Before learning more about these, let’s begin with some varicose and spider veins facts.
Veins and their functions
Veins are blood vessels that transport blood to all the body organs and then towards the heart. When various organs use oxygen from the blood to function, they release blood that bears wastes like Co2 into the veins. Blood in the veins is then taken to heart, and then returned to the lungs where the waste Co2 is released, and more oxygen is brought to the blood, and taken to the entire body by the arteries.
Veins also store unused blood. When you’re resting, only tiny blood in the body circulates. The rest of the blood in inactive in the veins, and the active circulation takes place when the body is more active. The latter needs more blood to take oxygen to the entire body. This storage is possible because of the elasticity of the vein walls. Veins have various sizes that vary based on their location and function. The largest one is located in the center, which collects the blood from other smaller veins and then to the heart. The branches of these veins get smaller when they move away from the body center. The veins closer to the skin surface are referred to as superficial veins. The deeper veins which are located near to the body center are called deep veins. The veins that connect superficial veins to the deep ones are called perforating veins.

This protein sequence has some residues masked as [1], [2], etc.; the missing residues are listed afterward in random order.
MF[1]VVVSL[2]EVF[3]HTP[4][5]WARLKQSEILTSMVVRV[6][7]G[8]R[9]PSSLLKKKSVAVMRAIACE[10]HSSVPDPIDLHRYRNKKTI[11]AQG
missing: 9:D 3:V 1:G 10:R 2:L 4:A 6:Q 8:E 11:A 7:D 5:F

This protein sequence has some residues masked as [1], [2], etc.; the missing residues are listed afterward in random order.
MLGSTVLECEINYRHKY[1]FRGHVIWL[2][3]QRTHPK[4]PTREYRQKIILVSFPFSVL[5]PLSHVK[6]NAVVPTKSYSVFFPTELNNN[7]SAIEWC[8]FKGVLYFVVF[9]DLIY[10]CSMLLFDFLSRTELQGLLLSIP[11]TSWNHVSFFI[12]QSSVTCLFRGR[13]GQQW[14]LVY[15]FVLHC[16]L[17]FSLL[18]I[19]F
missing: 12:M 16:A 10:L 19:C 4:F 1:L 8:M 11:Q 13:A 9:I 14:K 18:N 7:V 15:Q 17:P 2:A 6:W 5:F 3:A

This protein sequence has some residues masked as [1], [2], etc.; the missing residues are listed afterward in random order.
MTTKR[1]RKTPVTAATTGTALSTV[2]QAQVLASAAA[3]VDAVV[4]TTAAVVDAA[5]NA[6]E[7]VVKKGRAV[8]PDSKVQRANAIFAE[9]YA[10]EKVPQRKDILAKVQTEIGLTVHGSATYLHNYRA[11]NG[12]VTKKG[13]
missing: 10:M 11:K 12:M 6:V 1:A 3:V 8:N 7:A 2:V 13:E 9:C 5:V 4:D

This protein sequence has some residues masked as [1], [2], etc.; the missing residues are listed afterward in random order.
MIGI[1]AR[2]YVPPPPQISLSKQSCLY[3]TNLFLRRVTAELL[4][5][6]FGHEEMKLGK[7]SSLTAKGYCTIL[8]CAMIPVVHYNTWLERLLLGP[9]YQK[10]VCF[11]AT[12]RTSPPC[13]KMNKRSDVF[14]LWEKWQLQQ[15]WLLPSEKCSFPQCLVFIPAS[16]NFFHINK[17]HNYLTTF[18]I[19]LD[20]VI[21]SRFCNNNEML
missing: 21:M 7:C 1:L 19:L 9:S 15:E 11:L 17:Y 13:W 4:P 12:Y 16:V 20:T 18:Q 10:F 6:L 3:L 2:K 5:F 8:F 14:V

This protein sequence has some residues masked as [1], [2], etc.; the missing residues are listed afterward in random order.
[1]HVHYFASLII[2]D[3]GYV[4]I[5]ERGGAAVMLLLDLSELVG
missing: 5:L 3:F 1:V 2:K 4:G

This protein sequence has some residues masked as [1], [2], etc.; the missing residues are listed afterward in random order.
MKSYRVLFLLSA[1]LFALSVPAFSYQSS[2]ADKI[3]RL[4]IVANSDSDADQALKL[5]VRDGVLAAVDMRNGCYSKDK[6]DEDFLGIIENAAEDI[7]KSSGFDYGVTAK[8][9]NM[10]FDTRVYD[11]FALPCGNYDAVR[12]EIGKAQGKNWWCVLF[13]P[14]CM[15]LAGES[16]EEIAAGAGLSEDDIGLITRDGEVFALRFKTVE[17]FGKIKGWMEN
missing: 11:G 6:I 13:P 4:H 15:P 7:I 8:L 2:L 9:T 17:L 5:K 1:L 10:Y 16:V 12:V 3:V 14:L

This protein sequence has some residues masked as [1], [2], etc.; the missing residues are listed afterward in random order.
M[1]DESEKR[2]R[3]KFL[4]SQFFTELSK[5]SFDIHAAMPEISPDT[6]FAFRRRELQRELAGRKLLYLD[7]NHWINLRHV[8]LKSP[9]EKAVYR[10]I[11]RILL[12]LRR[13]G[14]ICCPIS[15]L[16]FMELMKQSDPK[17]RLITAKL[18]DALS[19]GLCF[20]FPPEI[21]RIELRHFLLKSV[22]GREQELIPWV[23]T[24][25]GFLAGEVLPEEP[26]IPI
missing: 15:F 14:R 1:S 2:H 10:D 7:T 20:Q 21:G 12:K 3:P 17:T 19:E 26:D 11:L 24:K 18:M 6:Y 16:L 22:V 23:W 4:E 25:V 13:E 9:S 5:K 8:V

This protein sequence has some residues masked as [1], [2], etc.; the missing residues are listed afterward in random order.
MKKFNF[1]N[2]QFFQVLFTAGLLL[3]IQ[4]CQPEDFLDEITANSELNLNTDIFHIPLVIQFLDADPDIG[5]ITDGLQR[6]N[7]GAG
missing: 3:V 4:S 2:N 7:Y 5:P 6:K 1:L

Varicose Veins and Spider Veins
When veins fail to circulate blood properly, they tend to bulge with pools of blood. These bulging veins are called varicose veins, and commonly occurs in legs and thighs. Larger varicose veins can be easily seen. There are small spider veins too. They are short, clustered, or seem like a web like maze. Spider veins also occur in thighs, ankle, and feet. Sometimes they show up on the face too. Telangiectasias is the medical term for spider veins.